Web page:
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Why SpaceX Needs to Land a Rocket on a Floating Drone

A safe landing on the ocean is key to Elon Musk's dream of sending spacecraft to Mars and back
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Why SpaceX Wants to Recycle Rockets

SpaceX made history last month by landing one of its Falcon 9 rocket stages on land. Elon Musk's company now wants to pull off that same feat on a drone ship in the Pacific Ocean, a maneuver that has been attempted without success twice before off the coast of Florida.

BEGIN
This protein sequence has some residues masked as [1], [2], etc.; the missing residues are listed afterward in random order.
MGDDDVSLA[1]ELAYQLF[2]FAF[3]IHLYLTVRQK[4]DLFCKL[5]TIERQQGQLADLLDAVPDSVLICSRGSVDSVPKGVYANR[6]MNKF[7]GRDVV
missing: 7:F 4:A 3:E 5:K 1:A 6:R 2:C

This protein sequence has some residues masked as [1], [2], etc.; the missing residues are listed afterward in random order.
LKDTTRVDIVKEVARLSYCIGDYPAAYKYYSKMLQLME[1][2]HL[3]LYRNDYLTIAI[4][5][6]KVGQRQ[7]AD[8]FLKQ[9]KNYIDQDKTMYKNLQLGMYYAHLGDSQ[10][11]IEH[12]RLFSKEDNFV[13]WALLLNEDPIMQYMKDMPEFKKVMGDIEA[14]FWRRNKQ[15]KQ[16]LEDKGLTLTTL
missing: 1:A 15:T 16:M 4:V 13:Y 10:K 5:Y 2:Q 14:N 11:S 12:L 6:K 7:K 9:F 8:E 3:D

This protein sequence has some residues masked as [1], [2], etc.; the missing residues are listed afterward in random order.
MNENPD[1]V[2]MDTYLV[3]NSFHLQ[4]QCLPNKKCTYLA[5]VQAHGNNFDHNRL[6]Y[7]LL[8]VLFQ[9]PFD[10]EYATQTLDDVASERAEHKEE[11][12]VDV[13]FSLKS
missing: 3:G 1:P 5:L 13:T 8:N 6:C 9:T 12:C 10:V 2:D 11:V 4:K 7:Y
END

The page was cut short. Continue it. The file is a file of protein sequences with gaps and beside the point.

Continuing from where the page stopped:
The sea-landing bid will come Sunday after the scheduled launch of the Jason-3 satellite from Vandenberg Air Force Base in California. SpaceX has ample reasons to keep trying to perfect this landing-at-sea technique, despite the immense technical difficulties of trying to slow a rocket traveling roughly 5,000 mph and land it on a bobbing platform. Foremost among them: Spacecraft returning from lunar orbit, Mars, and other deep reaches of the solar system fly at much higher speeds than those in low-earth orbit, such as NASA's space shuttle.